That sounds kind of counter intuitive doesn’t it?
But seriously hear me out as to why you shouldn’t sell them what they want!
If a client tells you they want ‘awareness’, is that what they mean? I doubt it.
For example I have had a client say this and after three months of advertising, all of his friends and family mention that they have heard his ad, but guess what, his sales are non-existent! AND he wasn’t happy.
That’s why it is oh so important to dig deep and LISTEN to what they want in your first meeting with them.
First of all, take it as a given that every business wants awareness.
That’s why they are advertising in the first place.
What you need to do is ask, what do they really want?
And why do they want it?
For example, a local car dealership might say “…we just want more foot traffic in-store.”
That’s all well and good, but what is it they really want?
Is it pre-qualified buyers because they need to sell 20 cars a month to hit their financial year target?
If it is then that means an entirely different message.
As a copywriter working in sales you should know immediately that this means a call to action campaign, not a branding one. Which means a totally different tactic and message.
And if you dive a bit further you might also discover that the reason for it is if they don’t make that target, they’ll be closing their doors.
Suddenly, that extra information you got from listening to them sounds a whole lot different to “…we just want footfall”, doesn’t it?
And, more importantly it gives you the ability to tackle their real need with a specific radio campaign to help sell those cars.
Luckily you came prepared – didn’t you? You pull out of your binder or case, everything you need to answer their question… and? What? You didn’t bring it with you? NOOOOOOOOO!!!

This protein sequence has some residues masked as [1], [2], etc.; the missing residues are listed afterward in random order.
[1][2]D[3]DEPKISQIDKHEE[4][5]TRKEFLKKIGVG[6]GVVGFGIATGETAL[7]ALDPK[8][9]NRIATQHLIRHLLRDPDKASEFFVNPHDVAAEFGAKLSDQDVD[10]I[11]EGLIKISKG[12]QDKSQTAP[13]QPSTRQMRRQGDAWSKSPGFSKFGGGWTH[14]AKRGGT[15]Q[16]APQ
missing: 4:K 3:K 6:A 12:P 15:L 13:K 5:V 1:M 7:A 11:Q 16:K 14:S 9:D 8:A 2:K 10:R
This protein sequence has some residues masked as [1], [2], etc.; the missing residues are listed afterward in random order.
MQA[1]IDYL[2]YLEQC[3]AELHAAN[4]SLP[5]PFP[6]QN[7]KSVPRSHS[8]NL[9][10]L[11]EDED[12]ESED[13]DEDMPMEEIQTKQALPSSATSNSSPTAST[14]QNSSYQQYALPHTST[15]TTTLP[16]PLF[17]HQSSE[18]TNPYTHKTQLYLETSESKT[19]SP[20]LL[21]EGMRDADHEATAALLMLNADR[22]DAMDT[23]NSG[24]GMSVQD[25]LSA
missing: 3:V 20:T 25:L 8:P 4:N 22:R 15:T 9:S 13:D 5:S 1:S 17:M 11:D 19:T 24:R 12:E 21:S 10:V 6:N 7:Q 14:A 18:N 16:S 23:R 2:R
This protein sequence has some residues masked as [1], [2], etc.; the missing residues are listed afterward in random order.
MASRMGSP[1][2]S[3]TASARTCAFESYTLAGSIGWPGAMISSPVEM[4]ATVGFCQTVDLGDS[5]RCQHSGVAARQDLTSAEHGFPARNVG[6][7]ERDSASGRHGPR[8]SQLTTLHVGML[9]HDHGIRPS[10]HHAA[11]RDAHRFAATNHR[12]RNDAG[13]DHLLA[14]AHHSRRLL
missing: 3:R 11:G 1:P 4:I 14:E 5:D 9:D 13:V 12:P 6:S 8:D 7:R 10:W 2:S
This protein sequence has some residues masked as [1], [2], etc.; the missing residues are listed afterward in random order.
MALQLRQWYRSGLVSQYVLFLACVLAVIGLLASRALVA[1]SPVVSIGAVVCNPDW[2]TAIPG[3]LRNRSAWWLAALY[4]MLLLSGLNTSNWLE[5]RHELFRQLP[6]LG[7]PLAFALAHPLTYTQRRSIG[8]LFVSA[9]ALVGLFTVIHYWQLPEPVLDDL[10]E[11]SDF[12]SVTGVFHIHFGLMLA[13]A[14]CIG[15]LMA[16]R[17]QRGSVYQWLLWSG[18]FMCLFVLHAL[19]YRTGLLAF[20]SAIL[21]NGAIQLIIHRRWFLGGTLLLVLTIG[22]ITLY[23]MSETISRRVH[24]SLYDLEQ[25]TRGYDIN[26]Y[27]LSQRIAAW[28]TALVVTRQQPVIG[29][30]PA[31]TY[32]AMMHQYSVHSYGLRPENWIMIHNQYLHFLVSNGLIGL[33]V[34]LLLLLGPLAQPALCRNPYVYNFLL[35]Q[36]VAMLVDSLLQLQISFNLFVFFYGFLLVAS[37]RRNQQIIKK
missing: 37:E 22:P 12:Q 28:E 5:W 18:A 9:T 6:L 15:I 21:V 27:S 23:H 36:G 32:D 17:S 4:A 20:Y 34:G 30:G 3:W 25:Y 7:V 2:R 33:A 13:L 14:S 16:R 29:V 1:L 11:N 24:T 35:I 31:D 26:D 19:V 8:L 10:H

Seriously? I hope you did?
So what 8 things should you take with you (at the very least) to help to achieve this, or any other sales goal on a sales call?
- A map of your broadcast area – seriously, if you want to target people south of the city, then it’s no point advertising on a station who has a strong signal north of the city only. Know this map like the back of your hand, and the areas it covers.
- Your rate card. You should be able to rattle off sleep what the rates are for breakfast only, drive only, BMAD (breakfast, mornings, afternoons, and drive), etc. AND understand what they mean – more of this on another post.
- Your sponsorship list – they might not be able to afford a wide spread across the board campaign, but they might be interested in buying a segment or show that they think their customers listen to. Have it at hand just in case.
- A profile or demographic breakdown of listeners. If you don’t have one, ask your sales manager or program manager for a detailed breakdown of who they are programming for.
- Any ‘Props’ of any promotional activity that is coming up. You never know when a client is having a big event that they might be interested in celebrating with a promotional tie-in.
- A note-pad, and working pens.
- Your business card.
- At the very least a station sticker or a promo pack that you can give to, or leave with, the prospective client.
Now let’s get back to the sale… YES – NOW is the time to ask about the sale.
- If we could do the deal today, what would be your time line? Write down start and stop dates.
- What kind of budget were you thinking of given everything that you have gone through with them?
- What is their decision making process like?
- Is there anyone else we should involve with the decision?
Next time we will look at some of the roadblocks that may be put up in front of you by a client or a partner.
Until next time – keep on selling!